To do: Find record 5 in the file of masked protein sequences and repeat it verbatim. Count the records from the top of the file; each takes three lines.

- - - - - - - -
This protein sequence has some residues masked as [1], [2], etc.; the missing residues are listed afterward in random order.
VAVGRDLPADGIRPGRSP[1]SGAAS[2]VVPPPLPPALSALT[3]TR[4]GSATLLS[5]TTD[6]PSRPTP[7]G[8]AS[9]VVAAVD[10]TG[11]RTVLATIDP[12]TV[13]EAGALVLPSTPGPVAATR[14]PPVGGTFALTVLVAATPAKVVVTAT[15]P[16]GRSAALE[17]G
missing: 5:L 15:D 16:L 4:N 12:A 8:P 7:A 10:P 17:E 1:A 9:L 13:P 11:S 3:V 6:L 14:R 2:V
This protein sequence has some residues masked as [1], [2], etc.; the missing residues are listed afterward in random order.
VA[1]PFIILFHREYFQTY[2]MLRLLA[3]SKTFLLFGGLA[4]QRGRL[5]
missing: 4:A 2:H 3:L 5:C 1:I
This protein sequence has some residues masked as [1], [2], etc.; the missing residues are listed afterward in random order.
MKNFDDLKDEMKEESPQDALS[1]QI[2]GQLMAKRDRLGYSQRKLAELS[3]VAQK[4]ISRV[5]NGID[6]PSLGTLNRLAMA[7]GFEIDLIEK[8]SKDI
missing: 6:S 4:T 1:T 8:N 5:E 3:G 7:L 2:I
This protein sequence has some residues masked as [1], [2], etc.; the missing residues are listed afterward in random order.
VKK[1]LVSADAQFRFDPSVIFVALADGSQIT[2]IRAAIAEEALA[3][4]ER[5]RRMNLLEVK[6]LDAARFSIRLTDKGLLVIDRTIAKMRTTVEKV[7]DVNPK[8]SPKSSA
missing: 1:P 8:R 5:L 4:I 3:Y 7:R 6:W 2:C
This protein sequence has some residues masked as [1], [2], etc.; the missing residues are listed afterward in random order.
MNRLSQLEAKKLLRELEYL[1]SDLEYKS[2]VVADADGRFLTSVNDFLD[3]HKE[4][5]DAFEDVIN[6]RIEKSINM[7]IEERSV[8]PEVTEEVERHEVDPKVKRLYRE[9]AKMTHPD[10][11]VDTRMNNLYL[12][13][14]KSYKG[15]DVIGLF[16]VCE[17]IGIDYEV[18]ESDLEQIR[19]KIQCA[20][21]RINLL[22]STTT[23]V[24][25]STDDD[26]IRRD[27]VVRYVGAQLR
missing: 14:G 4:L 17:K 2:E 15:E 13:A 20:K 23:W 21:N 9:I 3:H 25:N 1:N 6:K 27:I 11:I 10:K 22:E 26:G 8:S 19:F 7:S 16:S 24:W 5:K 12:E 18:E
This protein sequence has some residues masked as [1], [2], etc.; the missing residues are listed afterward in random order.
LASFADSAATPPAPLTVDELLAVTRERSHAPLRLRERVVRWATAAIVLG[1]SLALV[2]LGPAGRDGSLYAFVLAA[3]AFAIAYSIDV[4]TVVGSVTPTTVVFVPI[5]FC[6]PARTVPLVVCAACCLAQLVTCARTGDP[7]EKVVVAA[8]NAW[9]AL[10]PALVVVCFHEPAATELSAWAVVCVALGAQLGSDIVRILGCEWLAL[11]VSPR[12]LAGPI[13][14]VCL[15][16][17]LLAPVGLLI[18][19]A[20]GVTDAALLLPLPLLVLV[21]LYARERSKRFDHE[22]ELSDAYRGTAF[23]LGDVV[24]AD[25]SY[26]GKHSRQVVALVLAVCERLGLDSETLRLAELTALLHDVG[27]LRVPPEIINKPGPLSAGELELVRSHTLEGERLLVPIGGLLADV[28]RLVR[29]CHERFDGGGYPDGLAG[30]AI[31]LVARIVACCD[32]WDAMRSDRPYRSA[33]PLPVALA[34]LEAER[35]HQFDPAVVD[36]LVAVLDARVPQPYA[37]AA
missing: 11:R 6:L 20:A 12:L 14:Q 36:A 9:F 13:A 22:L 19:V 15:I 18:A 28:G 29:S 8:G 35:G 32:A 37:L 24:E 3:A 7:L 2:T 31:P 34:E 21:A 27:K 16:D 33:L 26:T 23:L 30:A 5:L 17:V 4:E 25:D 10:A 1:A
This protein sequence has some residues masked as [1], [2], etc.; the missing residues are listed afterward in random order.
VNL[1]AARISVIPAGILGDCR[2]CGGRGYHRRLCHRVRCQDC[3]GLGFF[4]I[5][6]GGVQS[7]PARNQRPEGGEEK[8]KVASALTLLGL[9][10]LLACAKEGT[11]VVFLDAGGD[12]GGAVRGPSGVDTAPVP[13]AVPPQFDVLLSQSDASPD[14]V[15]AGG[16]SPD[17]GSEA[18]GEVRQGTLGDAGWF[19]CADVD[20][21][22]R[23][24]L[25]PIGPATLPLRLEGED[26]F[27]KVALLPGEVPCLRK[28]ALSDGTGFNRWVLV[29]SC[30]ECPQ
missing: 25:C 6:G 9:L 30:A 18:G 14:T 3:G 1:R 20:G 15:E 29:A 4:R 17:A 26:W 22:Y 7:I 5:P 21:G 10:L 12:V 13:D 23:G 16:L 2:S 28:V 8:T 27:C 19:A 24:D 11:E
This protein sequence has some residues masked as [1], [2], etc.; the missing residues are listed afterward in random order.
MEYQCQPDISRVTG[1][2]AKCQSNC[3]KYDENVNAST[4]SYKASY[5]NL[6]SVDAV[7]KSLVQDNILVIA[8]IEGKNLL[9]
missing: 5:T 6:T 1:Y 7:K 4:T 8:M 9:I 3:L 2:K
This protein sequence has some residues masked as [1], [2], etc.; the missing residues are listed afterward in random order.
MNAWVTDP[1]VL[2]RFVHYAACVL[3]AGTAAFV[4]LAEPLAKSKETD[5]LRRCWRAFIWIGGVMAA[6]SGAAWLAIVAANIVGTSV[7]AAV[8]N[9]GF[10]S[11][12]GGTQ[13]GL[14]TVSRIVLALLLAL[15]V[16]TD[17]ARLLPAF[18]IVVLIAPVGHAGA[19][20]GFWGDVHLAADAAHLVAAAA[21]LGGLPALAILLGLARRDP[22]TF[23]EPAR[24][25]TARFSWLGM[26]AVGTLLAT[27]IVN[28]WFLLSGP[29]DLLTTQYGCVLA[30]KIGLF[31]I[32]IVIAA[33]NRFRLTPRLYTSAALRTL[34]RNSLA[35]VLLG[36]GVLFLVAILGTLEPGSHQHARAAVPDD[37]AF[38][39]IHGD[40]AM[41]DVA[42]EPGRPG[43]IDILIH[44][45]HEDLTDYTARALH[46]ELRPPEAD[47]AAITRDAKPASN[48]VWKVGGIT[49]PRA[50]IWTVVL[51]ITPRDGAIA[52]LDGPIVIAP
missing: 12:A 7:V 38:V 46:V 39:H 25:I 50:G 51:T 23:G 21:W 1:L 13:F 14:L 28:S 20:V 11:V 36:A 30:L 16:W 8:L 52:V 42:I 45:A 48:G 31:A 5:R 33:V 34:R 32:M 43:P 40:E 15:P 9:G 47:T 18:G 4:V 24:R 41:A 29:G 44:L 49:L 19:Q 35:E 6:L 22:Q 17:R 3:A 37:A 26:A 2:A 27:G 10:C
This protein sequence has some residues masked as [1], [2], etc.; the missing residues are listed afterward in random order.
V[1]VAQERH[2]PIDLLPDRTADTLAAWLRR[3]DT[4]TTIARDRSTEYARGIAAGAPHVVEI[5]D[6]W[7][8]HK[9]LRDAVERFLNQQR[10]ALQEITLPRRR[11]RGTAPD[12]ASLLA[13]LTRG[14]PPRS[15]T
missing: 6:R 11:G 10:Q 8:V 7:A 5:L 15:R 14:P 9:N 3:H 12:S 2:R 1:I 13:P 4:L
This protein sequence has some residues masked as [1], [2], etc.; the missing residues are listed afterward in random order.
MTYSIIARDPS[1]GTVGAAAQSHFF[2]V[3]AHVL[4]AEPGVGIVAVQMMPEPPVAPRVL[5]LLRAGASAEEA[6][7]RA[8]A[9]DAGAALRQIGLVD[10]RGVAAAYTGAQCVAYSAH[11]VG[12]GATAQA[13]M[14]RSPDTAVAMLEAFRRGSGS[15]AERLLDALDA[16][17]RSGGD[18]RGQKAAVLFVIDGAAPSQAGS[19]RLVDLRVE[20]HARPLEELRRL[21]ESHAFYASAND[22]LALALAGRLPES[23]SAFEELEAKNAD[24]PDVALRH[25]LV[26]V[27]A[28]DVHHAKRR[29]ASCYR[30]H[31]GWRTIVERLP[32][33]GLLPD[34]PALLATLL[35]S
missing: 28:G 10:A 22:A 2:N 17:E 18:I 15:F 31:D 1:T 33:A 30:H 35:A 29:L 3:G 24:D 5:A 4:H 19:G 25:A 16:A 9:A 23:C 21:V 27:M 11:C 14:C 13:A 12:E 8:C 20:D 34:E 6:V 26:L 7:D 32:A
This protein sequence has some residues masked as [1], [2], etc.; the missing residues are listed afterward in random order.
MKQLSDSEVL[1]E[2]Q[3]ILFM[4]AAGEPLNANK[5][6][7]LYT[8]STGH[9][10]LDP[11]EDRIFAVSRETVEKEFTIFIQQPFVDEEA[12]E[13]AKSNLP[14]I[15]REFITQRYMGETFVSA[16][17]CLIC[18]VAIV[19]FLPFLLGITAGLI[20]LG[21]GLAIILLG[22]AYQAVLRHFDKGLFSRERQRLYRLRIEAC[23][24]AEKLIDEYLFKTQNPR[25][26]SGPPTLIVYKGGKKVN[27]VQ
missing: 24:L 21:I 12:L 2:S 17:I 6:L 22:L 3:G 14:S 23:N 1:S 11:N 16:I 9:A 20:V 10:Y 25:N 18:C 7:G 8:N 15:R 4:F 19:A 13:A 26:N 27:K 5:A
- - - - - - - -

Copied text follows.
This protein sequence has some residues masked as [1], [2], etc.; the missing residues are listed afterward in random order.
MNRLSQLEAKKLLRELEYL[1]SDLEYKS[2]VVADADGRFLTSVNDFLD[3]HKE[4][5]DAFEDVIN[6]RIEKSINM[7]IEERSV[8]PEVTEEVERHEVDPKVKRLYRE[9]AKMTHPD[10][11]VDTRMNNLYL[12][13][14]KSYKG[15]DVIGLF[16]VCE[17]IGIDYEV[18]ESDLEQIR[19]KIQCA[20][21]RINLL[22]STTT[23]V[24][25]STDDD[26]IRRD[27]VVRYVGAQLR
missing: 14:G 4:L 17:K 2:E 15:E 13:A 20:K 23:W 21:N 9:I 3:H 25:N 1:N 6:K 27:I 11:I 10:K 22:E 26:G 8:S 19:F 7:S 16:S 24:W 5:K 12:E 18:E